#6. The furniture and decor models’ edges aren’t beveled
Architectural elements, furniture, and decor are the selling points of interior design projects. They should be visualized in the most attractive but at the same time realistic way. To look photoreal, 3D models of the mentioned objects should have beveled, or smoothed, edges. If they aren’t, objects in a 3D visualization for interior design would look unrealistic. Which will be a big turn-off for an architect’s potential clients.
#7. The materials aren’t portrayed accurately
To simulate materials featured in the interior, skilled 3D artists don’t just copy and paste a 2D picture on a 3D model. Instead, they carefully make textures displaying real-life qualities of substances the objects are supposed to be made of. Wood, glass, metals, bricks — everything has a unique light absorption and reflection as well as tactile characteristics. Modern 3D modeling and rendering software allows to precisely portray all that. But it’s still a lot of skill-dependent painstaking work. So, if the images in a CGI studio’s gallery represent inaccurately made materials that look like assets from an early 2000s video game — this contractor is not worth the attention.
#8. The textures are inaccurately applied or have low quality
After the objects for a 3D visualization for interior design are modeled, it’s time to apply the textures to them. But it’s not as easy as it sounds. Furniture and decor can have complex shapes that may cause 2D textures to distort. That is why 3D artists often have to apply several of them to the same item.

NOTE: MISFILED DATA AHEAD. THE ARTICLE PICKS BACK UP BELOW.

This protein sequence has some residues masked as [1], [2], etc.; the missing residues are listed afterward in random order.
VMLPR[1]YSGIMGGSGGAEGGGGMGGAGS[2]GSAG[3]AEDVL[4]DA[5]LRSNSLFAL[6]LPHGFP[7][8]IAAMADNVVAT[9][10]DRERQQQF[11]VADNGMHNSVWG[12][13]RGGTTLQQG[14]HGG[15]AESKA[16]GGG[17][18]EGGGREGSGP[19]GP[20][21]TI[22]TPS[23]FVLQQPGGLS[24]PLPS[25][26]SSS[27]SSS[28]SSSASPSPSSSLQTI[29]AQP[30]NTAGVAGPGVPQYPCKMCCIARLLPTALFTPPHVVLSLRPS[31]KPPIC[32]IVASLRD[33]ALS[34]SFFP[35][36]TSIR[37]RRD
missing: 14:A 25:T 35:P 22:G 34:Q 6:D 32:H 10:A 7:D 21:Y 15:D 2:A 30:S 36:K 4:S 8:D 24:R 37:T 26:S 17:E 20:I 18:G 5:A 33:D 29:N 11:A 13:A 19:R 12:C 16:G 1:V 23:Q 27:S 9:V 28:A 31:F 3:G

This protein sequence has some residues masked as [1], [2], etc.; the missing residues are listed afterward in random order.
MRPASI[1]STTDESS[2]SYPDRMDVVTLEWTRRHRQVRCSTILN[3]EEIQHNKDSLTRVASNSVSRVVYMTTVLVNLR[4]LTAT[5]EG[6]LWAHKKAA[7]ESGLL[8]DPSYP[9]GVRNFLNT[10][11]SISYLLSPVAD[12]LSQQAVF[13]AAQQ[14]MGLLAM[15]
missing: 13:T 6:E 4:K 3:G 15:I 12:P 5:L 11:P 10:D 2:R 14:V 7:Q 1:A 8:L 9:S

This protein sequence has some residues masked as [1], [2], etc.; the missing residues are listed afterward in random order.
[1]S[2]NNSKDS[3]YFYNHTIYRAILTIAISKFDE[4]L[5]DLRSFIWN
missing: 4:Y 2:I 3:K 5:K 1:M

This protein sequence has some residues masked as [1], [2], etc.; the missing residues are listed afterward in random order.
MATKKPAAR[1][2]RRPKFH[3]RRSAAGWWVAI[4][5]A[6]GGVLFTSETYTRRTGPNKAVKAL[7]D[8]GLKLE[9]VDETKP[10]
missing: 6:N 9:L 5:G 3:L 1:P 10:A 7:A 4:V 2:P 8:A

If texturing is done poorly, the 3D objects would show visible seams and tears, instantly ruining the appeal. An inattentive 3D specialist can also mismatch the textures, applying them sideways or upside-down. If the texture itself is low-quality, the models would look “grainy” and pixelated. All these signs indicate a lack of proper quality control — how else would such an image make it to the proud display in the gallery?
#9. Objects don’t look natural
A properly applied HD texture is still not enough to make a photorealistic piece of furniture or decor. To give interior filling a natural look, CGI professionals add realistic effects to the surfaces on top of the textures. For instance, fabrics of curtains should have folds and creases, antique wooden furniture has to be darkened by age, and so on.
These are seemingly minor details that give a strong realistic feel to the 3D visualization for interior design. If a 3D render is missing those elements, it might mean that this particular CGI contractor is not the best option for the architecture specialists that value quality.
#10. Images have lackluster post-production
3D renders made by a competent CGI studio go through extensive post-production stage before they are finished, and for a good reason. A quality 3D visualization for interior design can be made even better with color correction, adjusting saturation, adding blur and fade to background elements, tweaking highlights and contrasts.
Even something small, like a warmer or colder color palette, can completely change the way the picture is perceived by the audience. If a 3D image looks raw or unpolished, this is a clear sign that the post-production was not done properly, and working with that potential contractor is not worth it.
If an architecture specialist wants to visualize an interior design using CGI, they should look for a CGI studio that creates photoreal pictures polished to perfection. The images in the gallery should follow the laws of composition and instantly draw attention to the selling points of the projects. The interior design lifestyles should feature strong visual storytelling elements that look consistent and don’t cause confusion. The lighting should be on point, with no mismatched reflections and light sources. All architectural elements, furniture, and decor in interior design renderings must be accurately modeled, textured, and feature realistic details. Finally, the renders should go through extensive post-production to become perfect.
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Content Writer, Editor at ArchiCGI
Catherine is a content writer and editor. In her articles, she explains how CGI is transforming the world of architecture and design. Outside of office, she enjoys yoga, travelling, and watching horrors.